Serious lifters usually aren't novelty seekers, but they will embrace subtle adjustments to make troublesome exercises work better for them. These small changes can alleviate pain or just make an exercise feel right.

Here are two examples of that. Both involve a simple change: switching to an EZ-bar.

EZ-Bar Romanian Deadlift

  • Set your shoulder blades back and get your chest out while maintaining a natural curvature of the spine. Set your feet about shoulder-width apart, then begin with a slight bend in your knees.
  • Grip the bar overhand and keep the bar path close to your legs as you descend. Pivot at the hips with no movement of your knees or lower back. Instead of thinking about tipping forward, focus on pushing your hips back as you lower the weight. We aren't trying to lower the weight as far as possible; we just want to maximize the hamstring stretch while avoiding lower-back stress.
  • Descend slowly with control until you've maximized this stretch, then reverse direction with a forward thrust of your hips. Squeeze your glutes at the top while posteriorly tucking your pelvis under your ribcage. Hyperextending the lower back in the lockout is a common mistake. This takes tension off our intended targets and has no training effect.
  • A neutral head position is ideal, but as long as you avoid extreme neck flexion or extension it's safe to tuck your chin or tilt your head up. Find the best head position for maintaining good form, though I do recommend not twisting your head sideways to watch your form in the mirror.

EZ-Bar Bent-Over Barbell Row

  • Take an overhand or underhand grip on the EZ-bar and pivot into the bottom position of a Romanian deadlift. Most lifters use too much load and use a more upright position, often convulsing the weight in a bastardized row-meets-shrug. For better lat training, hold the strict bent-over position.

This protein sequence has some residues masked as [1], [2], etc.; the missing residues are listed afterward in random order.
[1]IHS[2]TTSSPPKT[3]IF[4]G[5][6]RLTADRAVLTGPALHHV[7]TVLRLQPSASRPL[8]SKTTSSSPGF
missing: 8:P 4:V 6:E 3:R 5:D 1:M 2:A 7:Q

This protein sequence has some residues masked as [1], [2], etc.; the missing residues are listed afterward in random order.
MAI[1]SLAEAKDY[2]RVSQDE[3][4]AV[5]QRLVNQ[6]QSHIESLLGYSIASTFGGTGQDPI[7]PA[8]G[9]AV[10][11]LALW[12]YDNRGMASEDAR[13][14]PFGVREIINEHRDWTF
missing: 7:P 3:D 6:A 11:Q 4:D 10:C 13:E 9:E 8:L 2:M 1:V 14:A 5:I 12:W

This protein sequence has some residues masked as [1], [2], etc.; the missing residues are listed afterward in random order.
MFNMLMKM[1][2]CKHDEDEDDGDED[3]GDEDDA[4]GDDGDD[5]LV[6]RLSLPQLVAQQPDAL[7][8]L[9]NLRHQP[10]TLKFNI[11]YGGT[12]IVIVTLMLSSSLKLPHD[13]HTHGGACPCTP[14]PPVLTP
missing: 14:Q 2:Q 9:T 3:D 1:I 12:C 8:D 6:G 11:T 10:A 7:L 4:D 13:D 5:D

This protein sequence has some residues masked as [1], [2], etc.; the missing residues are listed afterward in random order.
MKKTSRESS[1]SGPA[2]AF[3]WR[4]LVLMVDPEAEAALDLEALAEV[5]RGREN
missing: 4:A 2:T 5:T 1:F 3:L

• Fully extend your arms and protract your scapula to allow the bar to drop as far as possible while keeping a neutral spine. Keep the bar close to your legs as it descends.
  • Initiate the positive rep by drawing the shoulder blades and elbows back and pulling the bar up toward your torso. Squeeze your shoulder blades together while ensuring the elbows don't rise behind your body. You don't want the ball of your shoulder to glide forward from the socket. This draws tension away from the lats and creates a repetitive stress on the long head of the biceps and rotator cuff tendons holding the shoulder ball in its socket.
  • Avoid generating momentum from the hips, and don't get progressively more upright as you complete reps. This will give you a good hip and upper-traps workout, but you'll miss the intended upper-back targets.

EZ Advantage 1: Wrist Comfort

Not everyone can comfortably externally rotate their wrists to hold a bar in an underhand row. EZ-bars address this issue for curls, so why not for rows? Lifters often deal with forearm strain caused by the overuse of the overhand grip. Even a subtle adjustment to grip position can go a long way to alleviating discomfort and injury potential.

EZ Advantage 2: Lower Back Comfort

No matter how strict your form, sometimes the bent-over position of a row or Romanian deadlift can bother your lower back, especially as fatigue sets in.

The EZ-bar's curved hand position allows the bar to travel a little closer to your body in an overhand grip. This small adjustment can make a big difference to how your lower back feels.

EZ Advantage 3: Novel Stimulus

Always doing the exact same exercise gets stale and boring after years of training. We often do it out of habit. Layers of strength and muscle are built over time through consistent application of basic movement patterns, but these exercises can be varied. Small adjustments can keep your workouts fresh and interesting.

Related:  The Best Barbell Exercise You're Not Doing

Related:  Smoke Your Legs with an EZ-Bar